My Top Seven Heaviest Metal Albums of All Time

Please allow me to digress…

Whenever asked what my musical preferences are, I’m hesitant. If I say I love Hans Zimmer and Clint Mansell soundtracks, it’s true, but it’s really only fifty percent of the story. (I’m lucky if my audience knows who those guys are.) Because, yeah, soundtracks are awesome, but they’re the soft and squishy underbelly. They’re the basement, deep and dark, of my musical mansion. Sometimes even I grow weary of them, with all their eerie, melancholic moods. Sometimes I need to obliterate my calm center and get head-punched.

So let’s be clear. Let’s be honest. I don’t care for jazz. I can’t stand country (except Johnny Cash.) Blues bores me after a song or two. Modern rap, hip-hop, and contemporary just hurt my ears. But…and don’t judge me for saying this…I love extravangantly complex, eardrum-crushing metal. I can’t help it. It’s antisocial, off-the-grid, and hard to understand for most normal folks. I get it. So for your sakes, I won’t subdivide it into Thrash, Black Metal, Grindcore, or whatever. It’s all the same to me. The heavier and more talented, the better.

Let’s do this.

My Top Seven Heaviest Metal Albums of ALL Time:

 7. Vulgar Display of Power – Pantera

This album gets a spot on the list for one reason: Dimebag Darrell. Sure, Phil Anselmo’s roars are massive (ie; Walk, Mouth for War.) But Dimebag’s prowess sets Vulgar Display apart from all other Thrash albums. He’s the Eddie Van Halen of metal. He’s what Yngwie Malmsteen would be if Yngwie had a soul. Just listen to his solos, man. Just listen.



6. Covenant – Morbid Angel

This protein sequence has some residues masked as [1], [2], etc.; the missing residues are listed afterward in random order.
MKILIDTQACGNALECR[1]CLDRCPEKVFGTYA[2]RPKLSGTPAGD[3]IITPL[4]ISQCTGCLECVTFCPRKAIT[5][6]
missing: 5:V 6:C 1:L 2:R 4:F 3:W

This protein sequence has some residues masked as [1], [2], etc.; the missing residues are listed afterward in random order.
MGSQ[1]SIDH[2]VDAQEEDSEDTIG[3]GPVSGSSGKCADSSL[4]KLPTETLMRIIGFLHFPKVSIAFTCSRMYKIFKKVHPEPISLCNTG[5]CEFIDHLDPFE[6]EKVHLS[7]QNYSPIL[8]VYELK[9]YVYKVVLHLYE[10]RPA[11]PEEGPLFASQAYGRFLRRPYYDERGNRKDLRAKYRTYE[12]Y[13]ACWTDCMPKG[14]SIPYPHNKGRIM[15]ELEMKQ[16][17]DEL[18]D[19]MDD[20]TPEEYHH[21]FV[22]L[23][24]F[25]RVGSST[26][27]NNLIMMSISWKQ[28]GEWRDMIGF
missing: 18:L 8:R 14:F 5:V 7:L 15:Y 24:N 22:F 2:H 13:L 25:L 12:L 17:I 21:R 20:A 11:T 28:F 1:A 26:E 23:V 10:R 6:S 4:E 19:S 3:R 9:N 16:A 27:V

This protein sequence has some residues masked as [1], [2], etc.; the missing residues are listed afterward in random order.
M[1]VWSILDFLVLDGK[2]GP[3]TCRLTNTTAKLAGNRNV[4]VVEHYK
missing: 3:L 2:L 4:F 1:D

A lot of people will tell you Morbid Angel has better albums (Altars of Madness, Blessed are the Sick) but my favorite Morbid flavor is Covenant. If you like slow, thumping metal, God of Emptiness is a rare treat. If you want your senses overrun, try Vengeance is Mine. Lyrically, this is M.A.’s best album. And if you know what blast beats are, no one did it better than Pete Sandoval.


Dreams of the Carrion Kind

5. Dreams of the Carrion Kind – Disincarnate

My guess is that I’m the only one alive who remembers this 1993 album. It was Disincarnate’s only studio effort, and its weirdness made it enigmatic to all but the most battle-hardened fans. That said, they don’t come much heavier than this. True…you can’t understand a damn word the singer says, but even so. The solos are melodic, the rhythms chunky. Yeah. Get some.




 4. When Satan Lives (Live Album) – Deicide

Ignore the stupid title, dumb lyrics, and Decide’s ridiculously over-the-top lead man. These mofos can shred like no one’s business. Seriously. They play seventeen frenetic songs back-to-back without flinching. I’m guessing they don’t do anything else with their lives besides play guitar and act as Satan’s penpals. Whatever.




3. Left Hand Path – Entombed

No one does it like the Swedes. This album’s thick, soupy, shake-the-world-off-its-chair-at-night rhythms are like no other.




Surgical Steel

2. Surgical Steel – Carcass

In the last fifteen years, only one new extremely good metal album took me by the collar and rattled me to my bones. Earlier this year (yes, 2014!)  Carcass reunited and slapped the teeth out of the metal world’s mouth with their first release in decades – Surgical Steel. Jeff Walker’s grotesque lyrics coupled with Bill Steer’s melodic mastery are a once-in-a-lifetime pairing. I was tempted to put Carcass’s 1993 album Heartwork in this slot, but I believe in my heart Surgical Steel is…better.



1. Seasons in the Abyss – Slayer

Old? Yes. Overplayed in my car? Definitely. Seasons in the Abyss is the defining metal album of my listening career. To this very day, Dead Skin Mask chills me, Skeletons of Society gets me headbanging, while the title track puts me in a darker state of mind than any of the soundtracks I so love and adore. Lyrically relevant, technically transcendant, and cold-to-the-core morbid, Seasons is the album my grandkids (if I’m lucky) will be shouting at me to, ‘turn the eff off, grandpa!” Sorry, kids. No sense in listening to it unless the volume is on 11.

Maybe next week I’ll write about writing.

For now, I’ve an hour to drive to work and an ear itching to be destroyed.

J Edward Neill

Author of the Tyrants of the Dead dark fantasy trilogy

Co -Author of Hollow Empire – Night of Knives

Author of The Sleepers and Old Man of Tessera

Down the Dark Path